Spider-Man 2 reviews dropped earlier this week, and ever since I’ve been indulging myself in gameplay clips ahead of the game’s launch this Friday. I fell in love with Insomniac’s take on Spidey after replaying it in PC Ultrawide last year, and I’m excited to see how the sequel pushes the series forward. And, as a tech enthusiast, I can’t wait to see what kind of new and inventive ways Sony can pull performance out of the PS5.
Insomniac has a knack for using The Power Of The PS5 ™ in prominent, eye-catching ways. The portals in Ratchet & Clank: Rift Apart are a perfect example. They would be a gimmick if they weren’t baked into the gameplay so well – and if they weren’t so damn impressive to look at. The original Marvel’s Spider-Man Remastered had its own visual processing tricks, like its incredible ray-traced reflections and per-pixel motion blur in cutscenes. There’s plenty of studios that make cutting-edge games, but Insomniac might be the best at showing off what the PlayStation can do.
Since the first previews were published, much has been made of Spider-Man 2’s impressive new features. The one that’s received the most attention by far is the instant fast travel, which allows you to select any arbitrary point on the map and fast-travel Spider-Man there without any cutscenes or load screens. I’ve also seen some impressive transitions in which the camera travels from one Spider-Man’s perspective, across the entire city, and connects to the other Spider-Man, all without a single cut. The reflections are better than ever, and I’ve even seen some praise for the game’s puddles, believe it or not, since ray tracing is now active across every mode, and can’t be turned off. No more PuddleGate.
Those technical achievements are all impressive, and I suspect each of them will get a lot more praise from players once the game launches this week (even the puddles), but the thing that has impressed me the most from what we’ve seen so far is something I haven’t seen anyone talk about yet. It’s not as flashy as portals and instant-fast travel, but I believe it to be the most important new addition to the series. It may sound trivial, but the massively increased population density throughout New York is quietly the biggest improvement I’ve seen between Spider-Man 2 and its predecessors.
I do not enjoy exploring dead worlds. Unless it’s a meaningful part of the game’s text, like Death Stranding, Arkham City, or Fallout, walking through a barren landscape or exploring a lifeless city doesn’t interest me. It’s something that bothers me about the Horizon games, and it’s one of the original Spider-Man’s few flaws too.
With nearly nine million residents, New York is one of the ten most populated cities in the world. Manhattan, where the first Spider-Man takes place, is the smallest and most densely populated of the five boroughs in the city. When you picture the hustle and bustle of New York in your mind, Manhattan is what you think of. It’s Wall Street, the Empire State Building, and Fifth Avenue. Virtually nowhere in the city is free from crowds and traffic, 24 hours a day. It’s part of the city’s identity, but playing the game doesn’t give you that sense at all.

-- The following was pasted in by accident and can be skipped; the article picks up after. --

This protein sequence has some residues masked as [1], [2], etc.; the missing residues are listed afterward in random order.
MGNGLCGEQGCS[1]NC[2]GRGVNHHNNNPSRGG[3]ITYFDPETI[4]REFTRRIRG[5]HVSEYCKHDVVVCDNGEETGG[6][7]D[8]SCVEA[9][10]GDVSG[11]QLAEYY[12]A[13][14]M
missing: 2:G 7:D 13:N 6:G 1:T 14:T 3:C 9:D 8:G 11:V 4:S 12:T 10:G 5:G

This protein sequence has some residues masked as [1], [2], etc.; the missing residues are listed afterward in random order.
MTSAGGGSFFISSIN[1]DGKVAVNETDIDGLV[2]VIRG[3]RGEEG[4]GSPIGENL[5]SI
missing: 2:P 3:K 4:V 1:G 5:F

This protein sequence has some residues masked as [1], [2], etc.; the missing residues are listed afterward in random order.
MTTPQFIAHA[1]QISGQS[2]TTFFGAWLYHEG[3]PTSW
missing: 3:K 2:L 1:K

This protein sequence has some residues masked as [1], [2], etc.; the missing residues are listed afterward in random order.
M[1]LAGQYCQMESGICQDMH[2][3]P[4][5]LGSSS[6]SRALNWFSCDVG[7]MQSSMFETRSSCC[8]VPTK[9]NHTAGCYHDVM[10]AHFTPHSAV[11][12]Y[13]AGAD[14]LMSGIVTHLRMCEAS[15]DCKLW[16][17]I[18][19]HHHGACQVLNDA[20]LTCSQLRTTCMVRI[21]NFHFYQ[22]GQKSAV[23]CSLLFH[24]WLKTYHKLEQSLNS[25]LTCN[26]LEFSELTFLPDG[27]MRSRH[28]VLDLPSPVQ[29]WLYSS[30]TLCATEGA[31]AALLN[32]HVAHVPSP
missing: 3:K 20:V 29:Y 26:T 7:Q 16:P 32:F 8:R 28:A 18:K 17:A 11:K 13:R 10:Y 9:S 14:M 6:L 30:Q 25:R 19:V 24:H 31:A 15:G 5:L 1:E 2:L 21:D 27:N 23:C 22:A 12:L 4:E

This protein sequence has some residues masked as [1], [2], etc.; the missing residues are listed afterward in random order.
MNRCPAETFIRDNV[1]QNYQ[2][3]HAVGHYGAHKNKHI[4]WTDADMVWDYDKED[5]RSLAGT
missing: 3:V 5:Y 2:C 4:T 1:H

The Manhattan of Marvel’s Spider-Man isn’t so post-apocalyptic wasteland, but it’s certainly not a realistic representation of Manhattan either. Just think about all those high-speed chases where Spidey has to pursue a criminal, disable their car, then have a brawl in the middle of the open street. It’s a great action sequence, but there’s nowhere in Manhattan where something like that could happen multiple times a day, not with the kind of traffic jams they’re dealing with.
When I look at Spider-Man 2 footage. I see crowded streets and people piled up at crosswalks. I see bumper to bumper traffic that goes on for miles. I see a city that’s full of life – one that Spider-Man has dedicated his life to protecting. It takes significant processing power to create that much activity on screen all at once, but it’s such an important part of being Spider-Man and experiencing New York through his eyes. It’s not as sexy as fast travel, but brings such a strong sense of reality to Spider-Man 2.
Realism isn’t the only measure of quality of course, and there are limits to how much it can improve the experience of a game. I don’t need to smell a piss-filled subway station or feel rats brush against my ankles to get the true New York experience, but a Spider-Man story, especially one that takes place in an open world, is in some part a story about New York, too. With Spider-Man 2, Insomniac has made the city come alive in ways we haven’t seen before, and I think it makes all the difference.
Next: It’s Time For Insomniac To Explore The Weirder Side Of Spider-Man